I found this whilst going through some old pictures from the past year and thought I'd share. Although the bulk of our garden in the UK is devoted to naturalistic planting and attracting wildlife in as aesthetically pleasing a fashion as possible we always grow some annual vegetables. When we held a garden open day for charity this year it seemed to be one of the areas people found most interesting so I thought I'd share.
I struggle to get excited about rows of food staples one could buy from a farm down the road but I really like growing things a bit more unusual, delicious and harder to get. This is also environmentally friendly as the food miles on these items tend to be higher so by growing these rather than vegetables that have been shipped from another continent we're helping the environment. I know; I'm a real martyr!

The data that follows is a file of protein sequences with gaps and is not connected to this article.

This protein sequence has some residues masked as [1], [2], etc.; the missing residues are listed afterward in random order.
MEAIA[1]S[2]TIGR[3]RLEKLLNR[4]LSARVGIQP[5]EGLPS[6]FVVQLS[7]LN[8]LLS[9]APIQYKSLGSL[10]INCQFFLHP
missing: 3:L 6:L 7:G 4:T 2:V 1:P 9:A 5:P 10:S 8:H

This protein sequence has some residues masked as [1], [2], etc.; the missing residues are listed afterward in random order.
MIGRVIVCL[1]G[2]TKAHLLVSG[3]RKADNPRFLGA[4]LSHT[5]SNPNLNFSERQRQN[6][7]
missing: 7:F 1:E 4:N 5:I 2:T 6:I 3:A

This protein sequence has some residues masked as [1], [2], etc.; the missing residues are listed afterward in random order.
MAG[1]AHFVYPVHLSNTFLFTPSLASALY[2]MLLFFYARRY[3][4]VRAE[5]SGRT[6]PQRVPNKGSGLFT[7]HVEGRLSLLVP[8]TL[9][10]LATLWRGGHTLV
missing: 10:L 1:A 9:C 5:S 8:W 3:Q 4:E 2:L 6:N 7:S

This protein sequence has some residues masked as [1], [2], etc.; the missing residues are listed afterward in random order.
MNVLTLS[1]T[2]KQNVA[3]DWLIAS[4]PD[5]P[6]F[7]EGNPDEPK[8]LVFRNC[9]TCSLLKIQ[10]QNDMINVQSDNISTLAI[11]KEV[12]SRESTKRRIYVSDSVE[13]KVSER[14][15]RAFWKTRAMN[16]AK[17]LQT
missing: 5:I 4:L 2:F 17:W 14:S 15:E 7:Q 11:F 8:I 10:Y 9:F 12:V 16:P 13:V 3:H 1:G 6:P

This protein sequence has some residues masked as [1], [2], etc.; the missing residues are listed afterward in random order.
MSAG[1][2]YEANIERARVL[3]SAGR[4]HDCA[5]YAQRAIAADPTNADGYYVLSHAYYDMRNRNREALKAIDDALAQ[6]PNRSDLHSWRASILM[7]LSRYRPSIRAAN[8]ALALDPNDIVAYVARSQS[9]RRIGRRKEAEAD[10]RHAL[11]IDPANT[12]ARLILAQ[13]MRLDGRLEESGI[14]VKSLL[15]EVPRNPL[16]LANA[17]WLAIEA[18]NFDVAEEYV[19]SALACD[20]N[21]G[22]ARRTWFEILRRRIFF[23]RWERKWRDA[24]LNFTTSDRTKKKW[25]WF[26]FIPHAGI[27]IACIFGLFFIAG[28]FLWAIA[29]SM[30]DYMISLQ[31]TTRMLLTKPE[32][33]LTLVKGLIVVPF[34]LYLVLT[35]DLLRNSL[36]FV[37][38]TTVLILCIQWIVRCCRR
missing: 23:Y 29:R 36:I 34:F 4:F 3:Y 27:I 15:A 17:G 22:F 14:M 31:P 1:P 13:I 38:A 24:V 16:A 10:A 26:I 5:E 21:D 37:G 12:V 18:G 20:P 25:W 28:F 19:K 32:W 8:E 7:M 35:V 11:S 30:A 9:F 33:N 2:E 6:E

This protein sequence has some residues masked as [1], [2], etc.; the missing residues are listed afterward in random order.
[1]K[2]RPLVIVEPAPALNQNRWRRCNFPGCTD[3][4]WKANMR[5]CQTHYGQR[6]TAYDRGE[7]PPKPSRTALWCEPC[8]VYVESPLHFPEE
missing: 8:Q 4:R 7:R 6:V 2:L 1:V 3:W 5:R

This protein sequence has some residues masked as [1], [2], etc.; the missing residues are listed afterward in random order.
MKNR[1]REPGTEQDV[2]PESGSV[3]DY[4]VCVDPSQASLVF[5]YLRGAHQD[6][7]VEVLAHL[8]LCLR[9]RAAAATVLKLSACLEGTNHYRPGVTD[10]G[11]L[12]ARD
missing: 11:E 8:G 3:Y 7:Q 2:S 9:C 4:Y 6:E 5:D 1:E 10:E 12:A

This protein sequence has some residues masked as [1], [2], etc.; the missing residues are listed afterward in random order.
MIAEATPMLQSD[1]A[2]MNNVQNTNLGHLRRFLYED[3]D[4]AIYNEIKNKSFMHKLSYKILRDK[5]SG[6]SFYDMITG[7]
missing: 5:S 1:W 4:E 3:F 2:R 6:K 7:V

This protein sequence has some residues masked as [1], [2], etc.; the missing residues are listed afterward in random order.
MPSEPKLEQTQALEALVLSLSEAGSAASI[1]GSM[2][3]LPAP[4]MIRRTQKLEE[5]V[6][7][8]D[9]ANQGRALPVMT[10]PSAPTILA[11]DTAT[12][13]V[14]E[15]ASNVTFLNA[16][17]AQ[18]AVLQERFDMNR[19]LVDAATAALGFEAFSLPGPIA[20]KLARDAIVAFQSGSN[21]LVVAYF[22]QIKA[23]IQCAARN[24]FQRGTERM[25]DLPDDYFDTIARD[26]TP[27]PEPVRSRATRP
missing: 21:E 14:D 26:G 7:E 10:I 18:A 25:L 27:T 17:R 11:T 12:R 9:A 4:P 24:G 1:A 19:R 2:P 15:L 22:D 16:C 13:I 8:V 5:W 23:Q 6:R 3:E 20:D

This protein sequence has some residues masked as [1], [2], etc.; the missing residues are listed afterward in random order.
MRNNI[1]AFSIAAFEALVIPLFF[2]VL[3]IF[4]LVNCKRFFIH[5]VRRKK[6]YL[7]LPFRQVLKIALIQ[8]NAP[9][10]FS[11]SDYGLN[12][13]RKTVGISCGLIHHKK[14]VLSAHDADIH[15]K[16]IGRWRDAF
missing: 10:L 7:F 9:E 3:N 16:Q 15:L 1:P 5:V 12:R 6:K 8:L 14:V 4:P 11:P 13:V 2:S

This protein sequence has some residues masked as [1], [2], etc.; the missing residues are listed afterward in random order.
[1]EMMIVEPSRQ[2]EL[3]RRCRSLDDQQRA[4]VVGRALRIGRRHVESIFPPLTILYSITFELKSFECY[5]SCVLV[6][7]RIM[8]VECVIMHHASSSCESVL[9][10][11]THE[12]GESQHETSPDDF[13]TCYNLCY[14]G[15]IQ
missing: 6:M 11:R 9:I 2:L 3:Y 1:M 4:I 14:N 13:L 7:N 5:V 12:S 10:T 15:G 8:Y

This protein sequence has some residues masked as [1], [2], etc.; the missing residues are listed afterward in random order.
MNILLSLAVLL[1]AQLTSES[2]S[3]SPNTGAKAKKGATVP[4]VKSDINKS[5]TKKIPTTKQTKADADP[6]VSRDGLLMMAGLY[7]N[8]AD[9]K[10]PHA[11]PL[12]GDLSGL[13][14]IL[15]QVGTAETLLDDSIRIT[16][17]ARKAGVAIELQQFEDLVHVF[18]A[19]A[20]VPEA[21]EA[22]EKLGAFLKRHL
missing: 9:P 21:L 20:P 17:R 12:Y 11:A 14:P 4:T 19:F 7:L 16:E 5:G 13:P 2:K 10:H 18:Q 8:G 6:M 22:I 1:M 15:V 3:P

This butternut squash got massive whilst hidden away on the far side of the garden as we picked more easily accessible young squash. I really like growing different squashes because a) I really like eating squashes; b) they look aesthetically pleasing and wildish compared to most vegetables and c) they look after themselves and just ramble away producing the delicious goods.
I don't know why garden nurseries don't sell a mix of young squash seedlings. That's what I'd be keen to see as that way people could grow a mix of varieties (butternuts, zuchinis, crook stems and so on) without wasting a load of seeds or risking the potential minefield that is the mixed seed packet (nb if any nursery is reading this ditto for named chillis and other peppers!). Nonetheless I'm happy growing just a couple of varieties of these delicious fire-and-forget vines and our toads like to shelter amongst them.
This year now I'm here in the tropics I'm trying a small squash on our balcony...perhaps I'll share a few photos of 2007's harvest in 365 days. Happy New Year.